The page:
[LLVMdev] Proposing a new 'alloca' parameter attribute to implement the Microsoft C++ ABI

Óscar Fuentes ofv at wanadoo.es
Wed Jul 31 03:40:29 PDT 2013

Charles Davis <cdavis5x at gmail.com> writes:

> Huh? Intel CC supports the MSVC++ ABI. Zortech (Digital Mars) supports
> it, too (though the guy who wrote it isn't too proud of that fact--or
> the fact that he even wrote that compiler to begin with). Heck, even
> CodeWarrior supported it (as Howard Hinnant might well remember),
> before Metrowerks sold off their x86 compiler backend. In fact, other
> than GCC, only Borland and Watcom don't support it, and that's only
> because they originally developed theirs during the DOS era, before
> MSVC++ became the de facto standard compiler. (But Watcom also used to
> support MFC development on Windows, so they might have supported it at
> one point, too.)

MFC is just a library and hence unrelated to the C++ ABI. Borland
produced MFC applications without problem. You need to support some
language extensions, but that's all. Oh, and IIRC you need a license for
using MFC with other compiler than MS. If I'm not mistaken, same
requirement applies to key components such as the C++ runtime/stdlib.

>> so I am
>> genuinely curious why there is so much effort being spent on the more
>> esoteric portions of the ABI?
> Because the sad truth is, the Microsoft ABI is the de facto standard
> on Windows--just as the Itanium ABI is the de facto standard on Linux
> and Mac OS. Many a third-party DLL was compiled against it, and so
> were a few first-party ones, like the aforementioned MFC. Not everyone
> (sadly) has the luxury of recompiling their DLLs to work with an
> alternative C++ ABI--and I'd imagine it'd be a support nightmare for
> those that do to have multiple binaries out there in the wild (Welcome
> to DLL Hell!! :). Seriously, I think they've had enough trouble with
> multiple versions; I don't think they want to deal with multiple C++
> ABIs, too.

Quite the contrary, knowing that Clang's C++ ABI is completely
incompatible with MS is a maintenance *simplification*.

Saying that supporting the MS C++ ABI is an uphill battle is an
understatement (and better say MS C++ ABI*S*, because it evolved over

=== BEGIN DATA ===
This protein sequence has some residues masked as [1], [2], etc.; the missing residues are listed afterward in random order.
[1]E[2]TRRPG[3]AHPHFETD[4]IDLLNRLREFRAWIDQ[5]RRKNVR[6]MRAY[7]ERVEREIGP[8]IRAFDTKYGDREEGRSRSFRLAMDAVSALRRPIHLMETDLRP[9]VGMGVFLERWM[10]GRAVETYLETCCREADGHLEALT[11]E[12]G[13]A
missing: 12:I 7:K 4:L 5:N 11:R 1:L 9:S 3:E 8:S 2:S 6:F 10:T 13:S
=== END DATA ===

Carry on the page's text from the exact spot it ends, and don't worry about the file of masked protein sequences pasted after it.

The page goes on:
time and it is known that it will change on future releases.) As far as
I'm concerned, I'll never base my decisions on compiler usage on the
advertisement of MS compatibility by Clang++, becase I *know* that for a
very long time (maybe forever) whatever MS C++ libraries that work with
Clang++ is by luck. That's what happens when you try to implement
compatibility with an undocumented, propietary, complex feature.

> (Naturally, open source software does not have the first problem,
> because they *can* just recompile their DLLs to work with
> GCC/Clang--which they often do. But still, th ere's a lot of legacy
> proprietary code out there on Windows, and the fact that open source
> code can be recompiled does little for the DLL Hell problem.)
> The fact that more than one C++ ABI isn't quite compatible with MSVC
> (not even enough to support COM, in some cases) is the reason Wine
> (for example) doesn't allow C++ code. (And yes, some of their DLLs
> really do need to conform to the Microsoft C++ ABI, beyond just COM.)
> In fact, that was the whole reason that *I* started this little
> subproject (supporting the MSVC ABI) in the first place. (Though I
> imagine that at least some of this might have taken place even without
> me. ;)
> You're right that we don't need it to be a great C++ compiler. But we
> do need it to attract people who'd otherwise use MSVC (if for no other
> reason than ABI compatibility) to our top-notch compiler.

Of course you are free to work on whatever you wish. I'm not criticizing
your work or anybody else's. However, I'm quite surprised to see how a
great deal of energy is invested on MS C++ ABI compatibility without an
end in sight and with some ticklish areas ahead (MS C++ runtime(s)
support, SEH support, complex LLVM change requirements (this very same
thread)) while Clang++ currently cannot do several basic things on
Windows (which of course are also required for being MS compatible.)
Example: dllexport of C++ classes and templates.

I'm also worried by the damage of claims such as "MS C++ ABI is the
standard on Windows", which conveys the message that until Clang++
supports such ABI it can not be a serious contender on Windows. Which is
blatantly false. Fact is that you need MS C++ ABI compatibility only for
using C++ libraries which lack source code. I doubt that the individuals
and organizations that abide such pitiful state are interested on using
a compiler other than the "industry standard" MSVC++, or that the
success of Clang on Windows depend on them at all.

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